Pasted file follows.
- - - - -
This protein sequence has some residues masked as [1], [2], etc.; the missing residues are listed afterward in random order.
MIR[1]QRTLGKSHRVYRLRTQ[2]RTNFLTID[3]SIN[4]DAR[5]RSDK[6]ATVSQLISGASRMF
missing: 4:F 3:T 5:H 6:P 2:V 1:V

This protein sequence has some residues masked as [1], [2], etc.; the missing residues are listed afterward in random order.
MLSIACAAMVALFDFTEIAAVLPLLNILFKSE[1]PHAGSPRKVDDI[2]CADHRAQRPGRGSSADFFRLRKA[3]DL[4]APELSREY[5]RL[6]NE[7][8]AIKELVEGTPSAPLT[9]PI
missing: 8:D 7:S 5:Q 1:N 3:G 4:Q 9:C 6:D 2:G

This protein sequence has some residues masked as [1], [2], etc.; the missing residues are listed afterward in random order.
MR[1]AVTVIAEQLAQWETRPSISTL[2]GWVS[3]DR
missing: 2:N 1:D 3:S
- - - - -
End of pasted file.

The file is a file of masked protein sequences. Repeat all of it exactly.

This protein sequence has some residues masked as [1], [2], etc.; the missing residues are listed afterward in random order.
MIR[1]QRTLGKSHRVYRLRTQ[2]RTNFLTID[3]SIN[4]DAR[5]RSDK[6]ATVSQLISGASRMF
missing: 4:F 3:T 5:H 6:P 2:V 1:V

This protein sequence has some residues masked as [1], [2], etc.; the missing residues are listed afterward in random order.
MLSIACAAMVALFDFTEIAAVLPLLNILFKSE[1]PHAGSPRKVDDI[2]CADHRAQRPGRGSSADFFRLRKA[3]DL[4]APELSREY[5]RL[6]NE[7][8]AIKELVEGTPSAPLT[9]PI
missing: 8:D 7:S 5:Q 1:N 3:G 4:Q 9:C 6:D 2:G

This protein sequence has some residues masked as [1], [2], etc.; the missing residues are listed afterward in random order.
MR[1]AVTVIAEQLAQWETRPSISTL[2]GWVS[3]DR
missing: 2:N 1:D 3:S